But when the government realized R' Nachman was not trying to prevent the Schuchmachers from returning to Russia but to save the child's soul from apostasy, it soon switched sides and began to wage a war against R' Nachman and his supporters -- the chareidi community in Eretz Yisroel and around the world.

In the winter of 5720 (1960) an Israeli court ordered R' Nachman Shtarks to turn the child over to his parents. Summoning all of the inner powers he utilized in Russia to fight against the Communists, he said, "I was not afraid of the heretics there and I will not tremble before the heretics here!" His bold proclamation rallied the entire chareidi world to his side.

The police now mobilized to scour the country in search of Yossele. Therefore the rabbonim decided to smuggle the child abroad and to find him surrogate parents. Ruth Ben David (later Ruth Blau, the wife of Rav Amram Blau, a leader of Neturei Karta) agreed to carry out the mission and went to meet with the boy in his place of hiding. One of the figures handling the affair, Leibel Freidman, introduced the two.

This is how the conversation might have gone.

"This is Ruth. She has come to take you out of the country."

"Will I be able to go to cheider soon?" Yossele asked her.

"Be'ezras Hashem," said Ruth. "I think so."

"When are we leaving," asked Yossele eagerly.

"Well, that's not a simple matter. I have to travel to Europe first to arrange documents and when I come back, we'll go together."

"How long will that take," asked Yossele, who had been living in seclusion for months.

"A few weeks," she replied. "After all this time that's not too long, right?"

Yossele nodded with a glum smile. But Ruth was not completely at ease. The adventure she had undertaken involved various risks. "Yossele, you should know what we are going to do will not be easy. Are you positive you won't change your mind later and decide you want to go back to your mother and father?"

"I wouldn't want to go back to my parents. They don't want me to live like a Jew. But I will miss my grandparents. I have always lived with them and I love them. But I know as long as I'm here the police could come at any time and return me to my father, and I don't want to go back to him."

"Quite a brave little boy," thought Ruth to herself, resolving to make every effort to help Yossele face the trials lying ahead.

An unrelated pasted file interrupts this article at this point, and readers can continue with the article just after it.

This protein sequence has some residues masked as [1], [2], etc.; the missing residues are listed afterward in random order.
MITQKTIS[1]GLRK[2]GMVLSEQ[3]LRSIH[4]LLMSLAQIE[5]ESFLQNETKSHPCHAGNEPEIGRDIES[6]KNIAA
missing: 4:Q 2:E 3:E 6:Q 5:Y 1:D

Ruth spent many long hours devising a plan to smuggle Yossele out of the country. The only hope of passing through the airport checkpoints was to disguise the boy well, for his picture was familiar to all policemen and security personnel in the country.

Ruth, who held French citizenship, decided to travel to France to secure a visa for a daughter she did not have. She would then return to Israel, disguise Yossele as a little girl and bring him back to France.

Taking along a picture of Yossele, Ruth set about the elaborate preparations. She was well aware that if caught she would be sent straight to prison, but the image of Yossele and his piercing words remained in her mind's eye, giving her inner strength.

In Geneva she went to a touch-up expert who transformed the picture of the child with his distinctly Jewish face into a cute little girl. His black hair was lengthened and lightened. His chubby face was thinned and his eyes were concealed behind glasses. Ruth took the altered picture to the Israeli consulate to obtain a tourist visa for herself and her daughter, "Claudine."

It was not easy to board the ship with a nonexistent daughter and to pass through passport control, but to ensure Yossele's safe passage "Claudine" had to appear on the lists and the passport had to be stamped with an exit visa. Ruth prayed this important phase of the plan would proceed without mishap. As she boarded the ship Ruth told the border control official who examined the passport that Claudine was dawdling nearby and would come in a moment.

Ruth sat on the deck anxiously. She would have two seats at the table and it would be very apparent there was no little girl with her.

"Claudine!" she heard a voice shout in French.